Much of the Muslim’s misunderstanding on this point may be the result of contact with nominal Christianity and our Western style of extremely informal practice of “lifestyle” faith (Keener 1993, 696). A more formal and ritualized practice of Christianity would be more attractive to many Muslim seekers than what they see as the loose and careless informal Christian practice of most westerners. Viewing us through their Islamic framework, they often equate this with a lack of commitment and dedication on our part and call into question the authenticity of the Christian faith, reinforcing their view that Islam was given to replace and update a corrupted Christianity.  

Our dialogue with Muslims has forced us to clarify our theology of works. The biblical emphasis we place on faith and grace in salvation is certainly appropriate. However, this is not true when it is taken to the extent that the role of works in the life of the believer is ignored or becomes extinguished in our theology or praxis. For Muslims, this appears to be a central issue, and they need to see how the role of works is affirmed in Christianity. The principle of cultural congruence describes how Christianity will be attractive to Muslims when they are able to observe a large degree of similarity between what they already believe and what they perceive as our beliefs and practices (Greenlee 2006, 44). Therefore, it is essential that we understand the role of works clearly and are able to communicate this well with Muslims in a way that helps them take Christianity seriously.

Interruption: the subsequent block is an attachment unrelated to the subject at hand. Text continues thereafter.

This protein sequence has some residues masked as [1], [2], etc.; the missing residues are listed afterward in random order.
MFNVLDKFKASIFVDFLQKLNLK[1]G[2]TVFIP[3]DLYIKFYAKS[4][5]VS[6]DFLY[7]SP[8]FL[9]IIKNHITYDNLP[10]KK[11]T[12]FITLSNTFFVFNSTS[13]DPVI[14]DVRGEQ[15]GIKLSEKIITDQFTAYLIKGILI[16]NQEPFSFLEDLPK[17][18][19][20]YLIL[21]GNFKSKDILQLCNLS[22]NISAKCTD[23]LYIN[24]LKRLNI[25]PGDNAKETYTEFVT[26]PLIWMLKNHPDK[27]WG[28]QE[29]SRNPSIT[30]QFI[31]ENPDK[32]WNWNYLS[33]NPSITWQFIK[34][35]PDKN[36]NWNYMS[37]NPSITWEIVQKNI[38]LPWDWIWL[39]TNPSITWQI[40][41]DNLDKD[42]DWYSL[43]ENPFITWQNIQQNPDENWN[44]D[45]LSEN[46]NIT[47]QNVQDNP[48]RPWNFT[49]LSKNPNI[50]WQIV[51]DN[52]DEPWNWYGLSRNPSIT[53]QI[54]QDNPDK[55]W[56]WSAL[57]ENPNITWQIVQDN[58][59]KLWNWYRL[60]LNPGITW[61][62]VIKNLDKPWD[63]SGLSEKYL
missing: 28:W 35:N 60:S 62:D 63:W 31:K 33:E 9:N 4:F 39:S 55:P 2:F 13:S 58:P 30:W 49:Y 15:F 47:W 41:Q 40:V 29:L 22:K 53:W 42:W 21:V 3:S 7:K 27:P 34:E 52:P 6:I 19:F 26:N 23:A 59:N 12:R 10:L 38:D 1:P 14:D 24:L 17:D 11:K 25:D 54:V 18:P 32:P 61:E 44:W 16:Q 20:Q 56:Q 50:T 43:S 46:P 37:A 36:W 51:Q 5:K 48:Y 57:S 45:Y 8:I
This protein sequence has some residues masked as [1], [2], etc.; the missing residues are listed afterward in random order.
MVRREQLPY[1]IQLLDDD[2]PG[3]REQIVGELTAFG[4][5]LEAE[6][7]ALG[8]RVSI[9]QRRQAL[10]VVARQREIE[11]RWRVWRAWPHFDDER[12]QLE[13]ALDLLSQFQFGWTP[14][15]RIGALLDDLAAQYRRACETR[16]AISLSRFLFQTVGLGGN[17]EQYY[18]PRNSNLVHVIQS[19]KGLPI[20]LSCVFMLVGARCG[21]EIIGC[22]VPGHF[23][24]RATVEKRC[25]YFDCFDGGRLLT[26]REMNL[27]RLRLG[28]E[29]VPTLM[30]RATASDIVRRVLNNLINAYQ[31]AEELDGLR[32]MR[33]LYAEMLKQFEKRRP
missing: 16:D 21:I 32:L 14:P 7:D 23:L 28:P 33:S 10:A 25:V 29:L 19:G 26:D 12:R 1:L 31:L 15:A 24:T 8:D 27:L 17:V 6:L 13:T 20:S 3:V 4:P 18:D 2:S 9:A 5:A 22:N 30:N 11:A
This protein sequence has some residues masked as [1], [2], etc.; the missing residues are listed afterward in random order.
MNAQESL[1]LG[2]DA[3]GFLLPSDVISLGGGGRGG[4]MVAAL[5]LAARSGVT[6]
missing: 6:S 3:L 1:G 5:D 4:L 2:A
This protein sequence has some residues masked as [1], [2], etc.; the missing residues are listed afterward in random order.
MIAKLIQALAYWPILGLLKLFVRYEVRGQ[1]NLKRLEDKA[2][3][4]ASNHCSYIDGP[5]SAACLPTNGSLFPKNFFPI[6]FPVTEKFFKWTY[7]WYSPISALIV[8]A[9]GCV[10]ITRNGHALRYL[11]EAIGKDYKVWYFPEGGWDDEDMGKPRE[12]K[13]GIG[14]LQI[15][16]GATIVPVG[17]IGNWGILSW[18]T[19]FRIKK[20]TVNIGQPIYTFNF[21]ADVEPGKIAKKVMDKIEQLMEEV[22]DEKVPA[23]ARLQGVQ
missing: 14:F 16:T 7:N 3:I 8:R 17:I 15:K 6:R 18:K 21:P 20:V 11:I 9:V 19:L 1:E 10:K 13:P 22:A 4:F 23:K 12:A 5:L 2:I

Greenlee, David, ed. 2006. From the Straight Path to the Narrow Way. Waynesboro, Ga.: Authentic Media.